- The Washington Times - Saturday, June 21, 2003

Local police departments — several with new leaders — are facing an increase in violent crime amid heightened security concerns.

Montgomery County has been in the market for a new police chief since Chief Charles A. Moose submitted his resignation on Monday — and Metropolitan Police Chief Charles H. Ramsey already has been suggested as a replacement.

Chief Moose, who earns $160,000 a year as head of the county’s 1,040-member police department, quit over a dispute with the county ethics commission over his plans to write a book dealing in part with October’s sniper investigation. He had received national and international attention as the public face of the multijurisdictional sniper hunt.

But his record as police chief for all but those three weeks in October may belie the impression of efficiency he created during the investigation. Every category of major crimes — murder, rape, aggravated assault, robbery, burglary, larceny and auto theft — increased during Chief Moose’s four-year tenure.

Chief Moose was sworn in June 1999. That year, 13 homicides occurred in Montgomery County. Killings increased to 32 last year, the most slayings since 1994, when 38 persons were killed. Six of last year’s slayings resulted from the sniper attacks, and police closed the other 26 homicide cases.

Rapes increased from 122 in 1999 to 138 last year, aggravated assaults from 770 to 878, and robberies from 654 to 877. Auto thefts increased from 2,516 in 1999 to 3,722 last year.

Before the sniper investigation, Chief Moose had kept a low profile as he guided the police force through a Justice Department investigation into racial profiling by officers during traffic stops.

He was in charge of the investigation into the killing of Monsignor Thomas Wells, who was found beaten to death in the rectory of his Germantown church in June 2000, and the investigation into the January 2001 slaying of Sue Wen Stottmeister, a mother of two who was beaten and strangled in Rock Creek Park near Aspen Hill. Police solved both cases.

Acting Chief William O’Toole, who has been running the department since Chief Moose was called to active duty in March with the D.C. Air National Guard, will continue to run the department until a successor is named. Chief Moose’s resignation becomes effective Saturday.

Meanwhile in Prince George’s County, police Chief Melvin C. High recently announced a 30-day initiative to stabilize crime by assigning teams of officers to 11 “hot spots” for overnight patrols on weekends. After 30 days, the results will be evaluated to see if the county is ready to implement his long-term community policing strategy, he said.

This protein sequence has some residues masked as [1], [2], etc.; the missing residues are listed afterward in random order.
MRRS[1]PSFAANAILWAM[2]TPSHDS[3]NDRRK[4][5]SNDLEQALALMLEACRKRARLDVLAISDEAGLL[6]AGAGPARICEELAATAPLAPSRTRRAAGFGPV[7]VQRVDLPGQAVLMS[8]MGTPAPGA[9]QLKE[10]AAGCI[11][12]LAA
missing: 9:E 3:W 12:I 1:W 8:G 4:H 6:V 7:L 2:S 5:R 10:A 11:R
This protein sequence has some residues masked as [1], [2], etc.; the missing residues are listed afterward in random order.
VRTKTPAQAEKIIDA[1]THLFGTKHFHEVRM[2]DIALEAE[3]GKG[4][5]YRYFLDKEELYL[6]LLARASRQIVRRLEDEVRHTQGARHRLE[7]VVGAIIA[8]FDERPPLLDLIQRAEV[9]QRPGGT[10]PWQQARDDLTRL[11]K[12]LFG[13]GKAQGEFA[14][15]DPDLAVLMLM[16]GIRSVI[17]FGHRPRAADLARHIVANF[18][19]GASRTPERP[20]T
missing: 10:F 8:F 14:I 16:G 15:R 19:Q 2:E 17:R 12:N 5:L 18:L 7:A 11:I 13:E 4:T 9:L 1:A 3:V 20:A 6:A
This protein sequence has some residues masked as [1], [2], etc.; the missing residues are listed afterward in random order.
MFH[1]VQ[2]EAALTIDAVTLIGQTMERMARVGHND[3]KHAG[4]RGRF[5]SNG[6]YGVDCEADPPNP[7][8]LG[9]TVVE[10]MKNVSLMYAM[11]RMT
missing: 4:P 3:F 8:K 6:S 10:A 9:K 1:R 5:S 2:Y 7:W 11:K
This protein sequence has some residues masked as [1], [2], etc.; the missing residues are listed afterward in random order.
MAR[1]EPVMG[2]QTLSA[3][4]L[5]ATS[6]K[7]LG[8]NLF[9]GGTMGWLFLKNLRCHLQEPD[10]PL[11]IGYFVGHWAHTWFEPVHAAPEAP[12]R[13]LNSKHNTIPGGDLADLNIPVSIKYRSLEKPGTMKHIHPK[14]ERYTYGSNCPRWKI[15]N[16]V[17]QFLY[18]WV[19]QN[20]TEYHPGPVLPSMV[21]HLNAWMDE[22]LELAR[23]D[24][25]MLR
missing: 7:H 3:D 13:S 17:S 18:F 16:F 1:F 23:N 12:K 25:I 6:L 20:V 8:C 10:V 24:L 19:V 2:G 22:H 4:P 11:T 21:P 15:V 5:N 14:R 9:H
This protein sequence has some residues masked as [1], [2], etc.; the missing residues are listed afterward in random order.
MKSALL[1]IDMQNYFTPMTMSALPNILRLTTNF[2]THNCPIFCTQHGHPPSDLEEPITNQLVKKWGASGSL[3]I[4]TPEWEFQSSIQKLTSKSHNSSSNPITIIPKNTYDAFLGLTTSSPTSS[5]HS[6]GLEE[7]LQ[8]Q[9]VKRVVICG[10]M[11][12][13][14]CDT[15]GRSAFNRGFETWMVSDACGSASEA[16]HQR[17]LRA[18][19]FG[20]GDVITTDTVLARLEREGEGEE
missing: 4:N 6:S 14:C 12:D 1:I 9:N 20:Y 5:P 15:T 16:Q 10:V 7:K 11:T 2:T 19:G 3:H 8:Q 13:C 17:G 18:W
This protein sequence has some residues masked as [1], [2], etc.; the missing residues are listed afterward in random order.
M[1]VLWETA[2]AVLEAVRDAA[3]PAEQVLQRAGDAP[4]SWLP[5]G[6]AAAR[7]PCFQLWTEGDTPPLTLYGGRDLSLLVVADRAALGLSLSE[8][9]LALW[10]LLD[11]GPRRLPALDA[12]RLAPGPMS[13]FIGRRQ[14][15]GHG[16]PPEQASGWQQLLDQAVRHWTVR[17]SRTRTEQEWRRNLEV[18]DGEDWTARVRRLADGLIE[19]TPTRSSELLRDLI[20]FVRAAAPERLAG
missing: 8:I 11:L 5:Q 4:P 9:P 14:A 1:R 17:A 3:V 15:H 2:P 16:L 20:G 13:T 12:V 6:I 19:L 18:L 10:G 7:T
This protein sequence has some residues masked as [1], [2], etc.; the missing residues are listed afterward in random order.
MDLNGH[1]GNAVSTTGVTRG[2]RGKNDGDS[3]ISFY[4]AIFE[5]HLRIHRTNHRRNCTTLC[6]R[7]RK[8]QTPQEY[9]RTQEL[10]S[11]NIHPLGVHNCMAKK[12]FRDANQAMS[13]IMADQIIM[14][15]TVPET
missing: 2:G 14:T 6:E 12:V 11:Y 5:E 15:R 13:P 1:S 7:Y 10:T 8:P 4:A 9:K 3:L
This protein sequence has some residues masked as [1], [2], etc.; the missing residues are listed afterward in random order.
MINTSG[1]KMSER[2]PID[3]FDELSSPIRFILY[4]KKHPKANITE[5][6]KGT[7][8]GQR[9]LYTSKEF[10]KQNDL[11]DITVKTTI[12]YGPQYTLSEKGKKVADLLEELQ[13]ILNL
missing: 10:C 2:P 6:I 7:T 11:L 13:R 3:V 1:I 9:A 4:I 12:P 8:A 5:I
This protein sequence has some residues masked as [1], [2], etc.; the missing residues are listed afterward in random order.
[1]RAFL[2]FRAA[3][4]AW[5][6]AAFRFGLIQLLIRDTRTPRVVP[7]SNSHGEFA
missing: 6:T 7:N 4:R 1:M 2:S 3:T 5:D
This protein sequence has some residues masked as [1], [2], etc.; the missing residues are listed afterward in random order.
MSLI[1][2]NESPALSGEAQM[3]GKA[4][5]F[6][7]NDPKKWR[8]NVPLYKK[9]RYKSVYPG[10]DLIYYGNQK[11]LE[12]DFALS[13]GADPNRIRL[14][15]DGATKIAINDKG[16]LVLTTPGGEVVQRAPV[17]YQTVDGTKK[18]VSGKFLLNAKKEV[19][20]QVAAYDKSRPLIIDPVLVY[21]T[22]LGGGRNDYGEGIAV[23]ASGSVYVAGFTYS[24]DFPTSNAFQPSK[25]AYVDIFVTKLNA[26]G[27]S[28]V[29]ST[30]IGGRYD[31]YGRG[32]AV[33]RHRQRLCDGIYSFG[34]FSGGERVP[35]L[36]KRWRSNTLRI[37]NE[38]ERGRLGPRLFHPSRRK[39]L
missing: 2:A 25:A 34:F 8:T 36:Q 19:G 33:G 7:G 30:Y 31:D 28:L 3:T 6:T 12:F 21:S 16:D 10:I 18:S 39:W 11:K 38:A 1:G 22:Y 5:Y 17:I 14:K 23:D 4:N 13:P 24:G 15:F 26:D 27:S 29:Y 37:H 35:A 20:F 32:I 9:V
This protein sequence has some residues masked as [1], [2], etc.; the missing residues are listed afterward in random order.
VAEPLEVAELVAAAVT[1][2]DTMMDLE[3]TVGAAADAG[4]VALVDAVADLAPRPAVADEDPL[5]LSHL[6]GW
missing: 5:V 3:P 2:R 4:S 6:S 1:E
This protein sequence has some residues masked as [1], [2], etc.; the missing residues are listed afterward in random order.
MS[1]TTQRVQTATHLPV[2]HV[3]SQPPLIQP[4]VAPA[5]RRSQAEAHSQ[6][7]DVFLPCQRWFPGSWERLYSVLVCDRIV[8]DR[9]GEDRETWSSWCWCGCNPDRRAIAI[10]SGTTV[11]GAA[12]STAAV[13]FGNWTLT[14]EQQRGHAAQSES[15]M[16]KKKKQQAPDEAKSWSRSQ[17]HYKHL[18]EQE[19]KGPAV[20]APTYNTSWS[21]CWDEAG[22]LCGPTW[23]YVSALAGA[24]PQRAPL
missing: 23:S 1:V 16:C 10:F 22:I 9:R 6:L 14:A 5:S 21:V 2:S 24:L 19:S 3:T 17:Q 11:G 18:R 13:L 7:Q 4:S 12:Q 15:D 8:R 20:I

Chief High, who earns $150,000 a year, only recently assumed command of a 1,430-member police department beset by accusations of police brutality, including two cases being investigated by the Justice Department.

Sworn in May 1, Chief High was chosen by County Executive Jack B. Johnson, whom county police criticized during his two terms as state’s attorney for what they called his overzealous pursuit of police misconduct cases.

Prince George’s County police were unable to provide complete crime statistics for 2002, but the county finished the year with 137 homicides — a 17 percent increase from the 2001 tally of 117 killings.

In Arlington County, police recorded slight increases in violent crimes last year and logged five homicides among the county’s 190,400 residents.

County officials in April swore in police Chief M. Douglas Scott, who earns $121,001 to lead the department’s 362 officers and 130 civilians.

In Fairfax County, violent crime increased in three of four categories last year, but has remained relatively stable since 1998, the year before Chief J. Thomas Manger took charge of the county police force.

Murders rose from 13 in 1998 to 16 last year, but rapes declined during the same period, from 95 to 84. Robberies were up from 382 to 504, but aggravated assaults fell slightly, from 371 to 357.

Chief Manger, who earns $110,000 a year, was drawn into October’s sniper investigation after the shooting of FBI analyst Linda Franklin outside a Home Depot in Falls Church. He has led the county police department’s 1,250 officers and more than 500 civilians since January 1999.

Alexandria is the only local jurisdiction that reported a significant reduction in crime last year. The city’s two homicides, 20 rapes and 186 aggravated assaults were all down from 2001. The only category of violent crime to rise in the city was robbery, which went up from 171 in 2001 to 200 last year.

Chief Charles Samarra has run the city police department of 296 officers and 132 civilians since July 1990 and earns $125,520 a year.

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